Please use this identifier to cite or link to this item:
The Effecct of Radiometric Normalization on SPOT Satellite Image Change Detection
Relative Radiometric Normalization of Satellite Images
Pseudo Invariant Feature
Linear Regression Normalization
Normalized Difference Vegetation Index
Root Mean Square Error
The rate of mountain area is over 50% in Taiwan. Landuse change monitoring has become important increasingly, because alpine vegetation is subject to environmental change. Change detection through satellite images may save much cost and labor, and digital images also facilitate processing and storage in a time?series database. However, radiometric difference introduced by atmosphere, illumination, sensor, and plant phenology may reduce the accuracy of change detection. The study was intended to confirm the importance of image normalization. It also eevaluated the performance of different image normalization methods in relation to change detection. Histogram matching (HM), linear regression normalization (LRN), and normalized difference vegetation index (NDVI) were applied to eight?date SPOT images in four seasons of 1994 and 1998 in Hohuan mountain area. The methods were compared in terms of their capability to improve visual image quality, statistical robustness, and ease of implementation. HM exhibited the best overall performance among them, NDVI was second to HM, and LRN was the last. Image normalization had better performance using visible bands than using near?infrared band. The performance had a tendency to increase with a smaller season difference between an image pair. Namely, an image pair acquired in the same season, particulary in summer, was better than one acquired in winter, the other in summer or vice versa. The key to a high or low accuracy in change detection was the errorneous assignment of no?change pixels to the likely?change or true?change pixels. Thus image normalization was of great important for change detection.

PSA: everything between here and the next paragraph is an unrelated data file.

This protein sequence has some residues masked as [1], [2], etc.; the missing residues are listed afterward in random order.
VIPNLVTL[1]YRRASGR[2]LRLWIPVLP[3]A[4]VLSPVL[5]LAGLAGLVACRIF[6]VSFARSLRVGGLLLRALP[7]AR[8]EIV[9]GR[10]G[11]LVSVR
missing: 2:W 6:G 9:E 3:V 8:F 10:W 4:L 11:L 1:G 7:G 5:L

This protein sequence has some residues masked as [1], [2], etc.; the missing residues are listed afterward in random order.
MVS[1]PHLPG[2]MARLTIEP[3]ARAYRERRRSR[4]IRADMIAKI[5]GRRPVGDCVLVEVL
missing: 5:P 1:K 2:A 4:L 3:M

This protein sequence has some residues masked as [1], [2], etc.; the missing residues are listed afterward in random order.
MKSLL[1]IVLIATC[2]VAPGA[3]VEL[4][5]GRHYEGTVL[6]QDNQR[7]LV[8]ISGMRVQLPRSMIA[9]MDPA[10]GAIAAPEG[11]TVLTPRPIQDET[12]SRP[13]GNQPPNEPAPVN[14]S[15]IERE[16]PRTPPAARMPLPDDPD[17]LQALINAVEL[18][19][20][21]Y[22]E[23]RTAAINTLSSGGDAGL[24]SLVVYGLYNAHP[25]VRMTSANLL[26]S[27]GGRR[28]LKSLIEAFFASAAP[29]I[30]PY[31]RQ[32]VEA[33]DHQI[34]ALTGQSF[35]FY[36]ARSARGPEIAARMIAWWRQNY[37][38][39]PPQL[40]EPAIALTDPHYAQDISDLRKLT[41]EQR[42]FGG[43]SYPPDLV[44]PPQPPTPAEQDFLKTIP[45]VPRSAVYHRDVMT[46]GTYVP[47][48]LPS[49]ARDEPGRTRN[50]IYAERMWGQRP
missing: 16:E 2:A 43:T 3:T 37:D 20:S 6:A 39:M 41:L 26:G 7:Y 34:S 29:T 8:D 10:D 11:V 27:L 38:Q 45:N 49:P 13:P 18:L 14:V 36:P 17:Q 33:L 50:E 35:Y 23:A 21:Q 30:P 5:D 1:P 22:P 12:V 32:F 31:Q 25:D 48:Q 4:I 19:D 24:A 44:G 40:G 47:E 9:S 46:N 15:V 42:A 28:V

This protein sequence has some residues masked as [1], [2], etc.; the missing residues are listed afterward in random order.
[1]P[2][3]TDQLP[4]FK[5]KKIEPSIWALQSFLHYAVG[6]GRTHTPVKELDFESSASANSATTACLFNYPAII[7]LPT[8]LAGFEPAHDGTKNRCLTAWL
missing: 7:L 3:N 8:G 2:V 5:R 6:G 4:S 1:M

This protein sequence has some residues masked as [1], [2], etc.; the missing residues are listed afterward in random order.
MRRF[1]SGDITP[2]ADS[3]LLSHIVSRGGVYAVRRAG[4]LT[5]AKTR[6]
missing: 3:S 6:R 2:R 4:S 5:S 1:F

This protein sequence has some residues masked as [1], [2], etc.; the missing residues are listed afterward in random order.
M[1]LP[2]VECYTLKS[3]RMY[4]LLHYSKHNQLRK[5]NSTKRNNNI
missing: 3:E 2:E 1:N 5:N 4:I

|Appears in Collections:||森林學系|
Show full item record
TAIR Related Article
Items in DSpace are protected by copyright, with all rights reserved, unless otherwise indicated.